Questions tagged [orbitals]

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53 views

Why do I get the wrong expression for velocity of an electron in Bohr's $n$th orbit? [closed]

Why do I get the wrong expression for velocity of an electron in bohrs nth orbit? Putting $r = \frac{nh}{mv\cdot2\pi}$, we get \begin{align} \require{cancel} \require{siunitx} mv^2 &= \...
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1answer
202 views

How to calculate expected angular momentum for $d_{x^2 - y^2}$ orbital

I know that the expectation values of $L_x, L_y, L_z$ are $0$ for a $d_{x^2 - y^2}$ orbital, but how is this done using algebra? In other words, can someone show me how $<d_{x^2 - y^2}|\hat{L_z}| ...
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464 views

If electrons are unstable in a higher energy state, why do they attain those excited states?

Electrons can absorb energy (discrete) to jump from lower energy states to higher. Once they reach higher energy states they become unstable and jump to their ground state by emitting photon (of ...
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1answer
1k views

Expectation value of $1/r^3$ in the $2p$ state of a Coulomb potential

I've been having difficulty calculating this quantity. We have an electron in the 2p state of a hydrogen atom (Coulomb potential). As a preliminary step to finding the energy difference between the $...
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1answer
133 views

Why is the Dresselhaus type spin orbit coupling represented as next-nearest neighbor hopping?

As I have seen it in the Fu-Kane-Mele model context of a bipartite lattice, it is represented as a coupling between second-nearest neighbors $\langle\langle i,j\rangle\rangle$, like so: $i \lambda \...
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1answer
1k views

Can radius of electron orbit in hydrogen atom shrink below the bohr's radius?

When we apply magnetic field to a hydrogen atom such that the Magnetic Lorentz Force acts inwards on the electron, will its radius shrink to a value lesser than the Bohr's radius, because according to ...
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1answer
93 views

Orbitals and electron jumping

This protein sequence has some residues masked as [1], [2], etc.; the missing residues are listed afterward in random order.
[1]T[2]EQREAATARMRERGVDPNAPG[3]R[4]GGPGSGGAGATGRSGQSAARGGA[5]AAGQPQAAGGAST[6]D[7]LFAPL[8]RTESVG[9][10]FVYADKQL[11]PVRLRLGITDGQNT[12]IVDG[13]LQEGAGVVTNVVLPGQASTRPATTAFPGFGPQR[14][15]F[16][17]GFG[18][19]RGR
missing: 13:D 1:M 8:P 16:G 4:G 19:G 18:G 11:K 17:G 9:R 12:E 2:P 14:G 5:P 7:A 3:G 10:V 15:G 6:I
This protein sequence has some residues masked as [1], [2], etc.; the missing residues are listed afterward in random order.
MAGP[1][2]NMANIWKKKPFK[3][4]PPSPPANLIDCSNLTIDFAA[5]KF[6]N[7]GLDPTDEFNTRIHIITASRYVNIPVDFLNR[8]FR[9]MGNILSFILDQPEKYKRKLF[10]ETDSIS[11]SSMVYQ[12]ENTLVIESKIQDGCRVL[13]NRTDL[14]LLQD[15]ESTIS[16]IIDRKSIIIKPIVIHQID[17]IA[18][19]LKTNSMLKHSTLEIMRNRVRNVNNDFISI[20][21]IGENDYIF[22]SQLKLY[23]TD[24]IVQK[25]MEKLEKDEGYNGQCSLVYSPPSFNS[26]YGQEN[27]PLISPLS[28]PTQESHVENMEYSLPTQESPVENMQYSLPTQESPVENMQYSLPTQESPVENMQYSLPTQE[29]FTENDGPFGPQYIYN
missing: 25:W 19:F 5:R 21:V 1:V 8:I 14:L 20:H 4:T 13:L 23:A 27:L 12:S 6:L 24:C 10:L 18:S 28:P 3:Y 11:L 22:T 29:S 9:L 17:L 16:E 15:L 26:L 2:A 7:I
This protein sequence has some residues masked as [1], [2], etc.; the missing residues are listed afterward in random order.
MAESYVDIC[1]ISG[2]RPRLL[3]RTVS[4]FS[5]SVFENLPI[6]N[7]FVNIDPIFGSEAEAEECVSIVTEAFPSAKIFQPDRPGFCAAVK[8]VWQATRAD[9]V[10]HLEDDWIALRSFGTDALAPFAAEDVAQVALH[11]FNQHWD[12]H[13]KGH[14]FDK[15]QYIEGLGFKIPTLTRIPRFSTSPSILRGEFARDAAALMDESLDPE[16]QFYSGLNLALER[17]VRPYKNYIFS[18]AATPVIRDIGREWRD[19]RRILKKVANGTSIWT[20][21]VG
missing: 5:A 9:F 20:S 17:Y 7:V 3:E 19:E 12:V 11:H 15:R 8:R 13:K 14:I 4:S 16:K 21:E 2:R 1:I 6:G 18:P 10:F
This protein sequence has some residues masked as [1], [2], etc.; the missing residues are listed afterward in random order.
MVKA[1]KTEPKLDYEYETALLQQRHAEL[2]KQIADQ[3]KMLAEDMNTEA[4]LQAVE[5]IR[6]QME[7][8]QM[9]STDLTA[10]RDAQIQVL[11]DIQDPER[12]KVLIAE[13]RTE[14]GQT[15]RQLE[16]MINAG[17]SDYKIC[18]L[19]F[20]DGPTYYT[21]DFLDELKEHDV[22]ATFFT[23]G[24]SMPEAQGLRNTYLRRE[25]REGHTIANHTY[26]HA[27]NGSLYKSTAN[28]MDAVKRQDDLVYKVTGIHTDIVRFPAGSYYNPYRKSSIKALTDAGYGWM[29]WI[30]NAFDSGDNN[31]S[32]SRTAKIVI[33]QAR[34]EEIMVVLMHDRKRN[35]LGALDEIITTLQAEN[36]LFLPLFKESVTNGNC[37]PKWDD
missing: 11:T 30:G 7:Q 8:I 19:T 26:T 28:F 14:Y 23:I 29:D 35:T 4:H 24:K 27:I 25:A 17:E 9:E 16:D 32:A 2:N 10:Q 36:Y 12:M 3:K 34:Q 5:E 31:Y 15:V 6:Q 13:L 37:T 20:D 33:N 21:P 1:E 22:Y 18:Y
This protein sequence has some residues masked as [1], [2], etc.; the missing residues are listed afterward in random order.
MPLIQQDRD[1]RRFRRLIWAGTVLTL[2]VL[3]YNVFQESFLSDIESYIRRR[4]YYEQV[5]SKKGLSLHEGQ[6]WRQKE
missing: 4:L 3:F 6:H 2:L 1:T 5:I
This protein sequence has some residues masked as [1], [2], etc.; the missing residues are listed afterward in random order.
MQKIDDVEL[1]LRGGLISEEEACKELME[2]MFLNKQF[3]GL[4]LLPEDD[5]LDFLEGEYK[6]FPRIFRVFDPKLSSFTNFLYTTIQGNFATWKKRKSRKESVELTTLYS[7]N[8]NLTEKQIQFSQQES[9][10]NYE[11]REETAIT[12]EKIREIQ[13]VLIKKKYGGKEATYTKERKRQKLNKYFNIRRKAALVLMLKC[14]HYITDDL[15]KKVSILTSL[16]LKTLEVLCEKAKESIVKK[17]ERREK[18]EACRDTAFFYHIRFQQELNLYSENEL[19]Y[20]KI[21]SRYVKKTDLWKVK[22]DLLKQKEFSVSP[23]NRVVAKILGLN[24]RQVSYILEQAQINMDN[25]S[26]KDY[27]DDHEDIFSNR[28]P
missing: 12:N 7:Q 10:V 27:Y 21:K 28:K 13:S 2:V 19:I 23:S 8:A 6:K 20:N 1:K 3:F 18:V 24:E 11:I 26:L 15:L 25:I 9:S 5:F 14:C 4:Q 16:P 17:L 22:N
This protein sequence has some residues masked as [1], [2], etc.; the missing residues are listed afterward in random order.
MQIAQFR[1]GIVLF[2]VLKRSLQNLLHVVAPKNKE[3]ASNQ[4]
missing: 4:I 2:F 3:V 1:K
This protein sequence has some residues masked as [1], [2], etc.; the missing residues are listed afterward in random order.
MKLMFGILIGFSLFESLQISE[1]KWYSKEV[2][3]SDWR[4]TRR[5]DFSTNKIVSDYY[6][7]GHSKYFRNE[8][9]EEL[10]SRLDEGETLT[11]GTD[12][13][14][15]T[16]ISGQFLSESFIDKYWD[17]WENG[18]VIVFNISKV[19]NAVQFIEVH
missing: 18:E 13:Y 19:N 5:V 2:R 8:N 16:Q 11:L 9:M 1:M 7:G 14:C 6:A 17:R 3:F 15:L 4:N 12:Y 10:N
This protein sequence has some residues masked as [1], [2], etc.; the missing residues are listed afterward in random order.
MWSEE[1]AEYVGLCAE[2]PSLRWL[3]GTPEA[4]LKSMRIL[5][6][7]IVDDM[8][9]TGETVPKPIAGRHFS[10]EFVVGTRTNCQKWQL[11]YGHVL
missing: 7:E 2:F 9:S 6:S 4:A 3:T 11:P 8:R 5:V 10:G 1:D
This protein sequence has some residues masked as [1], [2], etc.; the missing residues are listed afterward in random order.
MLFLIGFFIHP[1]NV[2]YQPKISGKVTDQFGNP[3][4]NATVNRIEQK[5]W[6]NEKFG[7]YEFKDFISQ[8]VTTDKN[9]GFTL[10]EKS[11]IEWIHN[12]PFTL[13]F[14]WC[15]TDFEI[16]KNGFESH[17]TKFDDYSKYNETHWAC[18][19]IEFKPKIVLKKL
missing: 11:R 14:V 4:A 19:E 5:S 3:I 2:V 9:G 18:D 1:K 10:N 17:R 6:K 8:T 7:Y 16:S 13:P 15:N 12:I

Bohr model (tries to) explain how electron goes to higher state(orbit) from lower state(orbit) on photon absorption.But in quantum mechanics, we have orbitals which can at most accommodate 2electrons. ...
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0answers
89 views

How are hybrid orbitals more energetically favorable than their components?

In the orbital hybridization theory, the $s$ and the $p$ orbitals are said to combine to form hybrid orbitals which are degenerate in energy. How does the linear combination of the $s$ and $p$ ...
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3answers
77 views

About the energy of electron [closed]

According to Einstein the total energy $E=mc^2$. Now my question is why don't their exist any orbits with fractional values such that they satisfy the above Einstein's equation, even though the ...
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1answer
194 views

Why spin-orbit coupling in TMDCs is strong?

I already know about spin-orbit coupling in QM. Spin-orbit coulping is that spin of electron and it`s orbital(angular momentum) are considered for getting Hamiltonian which can cause energy splitting. ...
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1answer
176 views

Do different orbitals overlap in multielectron atom? [duplicate]

We know that there are many kind of orbitals and we also know that these are regions of maximum probability where an electron can be. Orbitals are plotted generally on XYZ plane. The doubt arises ...
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1answer
132 views

The phases from ladder operators and the spin orbit coupling for p orbitals

In this question, I am concerned with $p$ orbitals ($l = 1$) and so I shall use the notation $|0\rangle$ to refer to the state $l = 1, m = 0$ and so forth. When defining the ladder operators, the ...
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2answers